Palestinian Groups Join To Fight Peace Accord

Uneasy alliance of Marxists, Islamists aims to replace Arafat

RADICAL Palestinians appear to be floundering in their search for a common policy to confront the peace accord between Israel and the Palestine Liberation Organization (PLO) that went into force yesterday.

But they are confident that the deal on limited Palestinian self-rule in Gaza and the West Bank city of Jericho will prove unworkable, and that Palestinians and Israelis will lose faith in it.

``The plan will fail because Israeli forces and settlements will remain, and our people will see that the occupation continues,'' argues Nayef Hawatmeh, leader of one wing of the Democratic Front for the Liberation of Palestine (DFLP). ``And the Israelis will find out that [PLO leader Yasser] Arafat cannot put an end to the intifadah [uprising].''

The DFLP is part of an uneasy alliance of 10 Palestinian groups opposed to the peace treaty with Israel. Including George Habash's Popular Front for the Liberation of Palestine (PFLP) and Islamic groups such as Hamas and Islamic Jihad, the alliance announced the creation of a National Islamic Front here Oct. 9.

Its goal, Dr. Habash says, ``is to confront and resist the Gaza-Jericho agreement, and to reconstruct the PLO. Not to organize an alternative PLO, but to rectify the PLO's political line.''

``We have to rebuild the PLO without Arafat and his people,'' adds a DFLP official, ``and it's quite possible that we will be able to. Arafat has made a big gamble, and he could lose everything.''

But at their meeting here last week, the group of 10 failed to call a congress to elect a new PLO leadership, apparently because the Islamist groups were unwilling to come under the umbrella of the secular PLO.

At the same time, lifelong Marxist-Leninists such as Habash and Mr. Hawatmeh are clearly uncomfortable with putting their signatures to documents, such as the statement of the National Islamic Front, which opened with the standard Islamist introduction, ``In the name of Allah.''

What they have in common is a determination to discredit Arafat's leadership of the PLO in the eyes of ordinary Palestinians, if not to the rest of the world.

``Arafat does not represent our people or the PLO, and he cannot speak in the name of the people or the PLO,'' the declaration said.

The 10 radical Palestinian groups - mostly based in Damascus, and none with any real weight except for the PFLP, the DFLP, and Hamas - have opposed the Middle East peace process from the start.

They object to the secretly negotiated deal between Israel and the PLO because it does not provide for an independent Palestinian state, or allow Palestinian refugees to return to what is now Israel. Most of the refugees in Syrian camps, where the PFLP is dominant, fled their homes in 1948 and stand to gain little from the Israeli-PLO deal.

But with most Palestinians in the occupied West Bank and Gaza Strip in favor of the accord, and the international community firmly behind the deal, ``it won't be so easy to undermine it,'' says Khalid Fahoum, a prominent member of the anti-Arafat National Salvation Front. Palestinians in Jericho ignored a one-day strike called by the group of 10 to protest the Israeli-PLO accord as it went into effect.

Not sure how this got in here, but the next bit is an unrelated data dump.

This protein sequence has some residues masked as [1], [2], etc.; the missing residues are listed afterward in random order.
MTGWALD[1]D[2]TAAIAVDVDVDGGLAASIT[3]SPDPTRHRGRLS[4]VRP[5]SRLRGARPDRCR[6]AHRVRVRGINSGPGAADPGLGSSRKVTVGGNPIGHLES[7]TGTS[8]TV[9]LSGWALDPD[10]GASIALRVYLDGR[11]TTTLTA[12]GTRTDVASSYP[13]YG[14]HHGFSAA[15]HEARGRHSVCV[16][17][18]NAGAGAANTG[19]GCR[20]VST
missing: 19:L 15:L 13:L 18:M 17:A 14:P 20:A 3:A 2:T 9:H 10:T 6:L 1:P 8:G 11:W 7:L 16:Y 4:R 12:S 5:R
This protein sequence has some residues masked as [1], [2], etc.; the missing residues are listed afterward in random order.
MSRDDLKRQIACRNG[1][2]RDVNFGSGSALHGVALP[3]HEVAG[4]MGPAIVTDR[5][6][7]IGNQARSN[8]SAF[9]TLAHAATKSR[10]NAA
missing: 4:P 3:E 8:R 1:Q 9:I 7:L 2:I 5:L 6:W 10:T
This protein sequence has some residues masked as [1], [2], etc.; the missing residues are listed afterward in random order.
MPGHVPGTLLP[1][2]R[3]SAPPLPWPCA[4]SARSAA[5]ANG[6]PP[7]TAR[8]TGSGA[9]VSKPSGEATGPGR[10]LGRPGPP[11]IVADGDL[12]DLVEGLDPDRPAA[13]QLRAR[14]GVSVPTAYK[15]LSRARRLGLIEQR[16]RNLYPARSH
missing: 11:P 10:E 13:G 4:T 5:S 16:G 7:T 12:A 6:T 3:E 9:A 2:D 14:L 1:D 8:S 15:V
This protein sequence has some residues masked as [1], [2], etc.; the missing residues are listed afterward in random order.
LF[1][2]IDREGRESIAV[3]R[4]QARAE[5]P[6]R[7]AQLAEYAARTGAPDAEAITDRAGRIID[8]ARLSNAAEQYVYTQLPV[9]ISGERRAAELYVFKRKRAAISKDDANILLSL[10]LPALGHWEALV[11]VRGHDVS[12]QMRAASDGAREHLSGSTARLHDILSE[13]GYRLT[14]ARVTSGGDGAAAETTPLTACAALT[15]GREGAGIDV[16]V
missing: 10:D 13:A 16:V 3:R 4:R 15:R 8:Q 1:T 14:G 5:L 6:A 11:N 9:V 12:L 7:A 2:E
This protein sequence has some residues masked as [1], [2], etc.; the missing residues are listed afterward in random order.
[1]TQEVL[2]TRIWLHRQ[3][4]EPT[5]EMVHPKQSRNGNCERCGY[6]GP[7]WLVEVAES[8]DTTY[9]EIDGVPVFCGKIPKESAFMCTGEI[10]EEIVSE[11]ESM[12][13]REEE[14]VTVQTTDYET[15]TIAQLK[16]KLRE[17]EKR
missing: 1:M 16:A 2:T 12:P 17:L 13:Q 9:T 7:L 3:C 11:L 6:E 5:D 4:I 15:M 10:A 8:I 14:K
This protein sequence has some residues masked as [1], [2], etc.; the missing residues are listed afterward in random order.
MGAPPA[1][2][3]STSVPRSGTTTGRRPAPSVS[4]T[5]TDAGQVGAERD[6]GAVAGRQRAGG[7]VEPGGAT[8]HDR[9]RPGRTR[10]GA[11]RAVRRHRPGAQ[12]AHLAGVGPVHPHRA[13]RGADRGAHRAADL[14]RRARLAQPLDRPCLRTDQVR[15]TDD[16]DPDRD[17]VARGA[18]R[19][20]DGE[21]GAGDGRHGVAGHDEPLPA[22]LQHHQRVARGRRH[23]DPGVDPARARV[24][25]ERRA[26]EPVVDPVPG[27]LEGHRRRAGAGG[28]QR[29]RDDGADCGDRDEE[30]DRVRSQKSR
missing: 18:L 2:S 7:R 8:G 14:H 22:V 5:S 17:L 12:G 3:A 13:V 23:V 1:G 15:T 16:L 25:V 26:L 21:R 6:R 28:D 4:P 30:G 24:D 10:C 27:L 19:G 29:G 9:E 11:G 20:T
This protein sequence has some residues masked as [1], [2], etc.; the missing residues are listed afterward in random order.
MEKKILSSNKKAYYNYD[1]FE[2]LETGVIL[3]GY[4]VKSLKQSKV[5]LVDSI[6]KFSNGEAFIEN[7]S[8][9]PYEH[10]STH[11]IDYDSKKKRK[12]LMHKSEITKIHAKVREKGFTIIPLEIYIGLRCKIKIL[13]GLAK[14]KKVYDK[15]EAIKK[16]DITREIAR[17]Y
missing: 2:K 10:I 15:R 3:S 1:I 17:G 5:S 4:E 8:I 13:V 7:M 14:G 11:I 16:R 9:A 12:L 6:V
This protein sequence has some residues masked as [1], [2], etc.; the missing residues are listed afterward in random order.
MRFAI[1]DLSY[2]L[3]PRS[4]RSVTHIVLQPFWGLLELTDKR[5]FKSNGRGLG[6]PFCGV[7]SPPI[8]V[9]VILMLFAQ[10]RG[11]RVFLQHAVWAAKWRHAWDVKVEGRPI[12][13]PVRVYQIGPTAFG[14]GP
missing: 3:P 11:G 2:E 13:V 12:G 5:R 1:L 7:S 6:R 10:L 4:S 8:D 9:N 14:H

The rejectionists' main strength, it seems, is to focus on one of the accord's weak points: Israel's insistence that Arafat put an end to violence against Israeli troops and settlers, especially in Gaza and Jericho.

Israeli Deputy Foreign Minister Yossi Beilin met Arafat in Tunis this week to stress his government's demand that ``the PLO make a serious effort not just to prevent PLO terrorism but to influence other PLO factions to stop terrorism,'' as he put it.

That hope appears vain. ``The intifadah will continue in the Gaza Strip despite Arafat's police and the Israeli forces,'' Hawatmeh says.

Although rejectionist leaders insist that they will not be the first to use violence against the planned PLO police force, even if it cooperates with Israeli security officers, their declaration branded the nascent Palestinian police ``a traitor force, and an oppressive enemy force,'' and urged their followers not to join up.

That attitude, and the pledge not to abandon the intifadah, opens up the prospect for internecine violence, Hawatmeh says. ``We know that maybe Arafat will start some kind of violence, because he agreed with Rabin he will stop the intifadah,'' the DFLP leader says. ``But the initiative is not by our hand.''

For now, at least, the Palestinian dissidents here are also being restrained from violence by their Syrian hosts, diplomats here say. While Syrian President Hafez al-Assad is still engaged in peace talks with Israel, he is clearly reluctant to sanction any Palestinian action that could scupper the peace process.

``Syria is very happy, for there to be a lot of noise against the accord,'' a Western diplomat says, ``but they would be greatly embarrassed by any violence that sabotaged it.''

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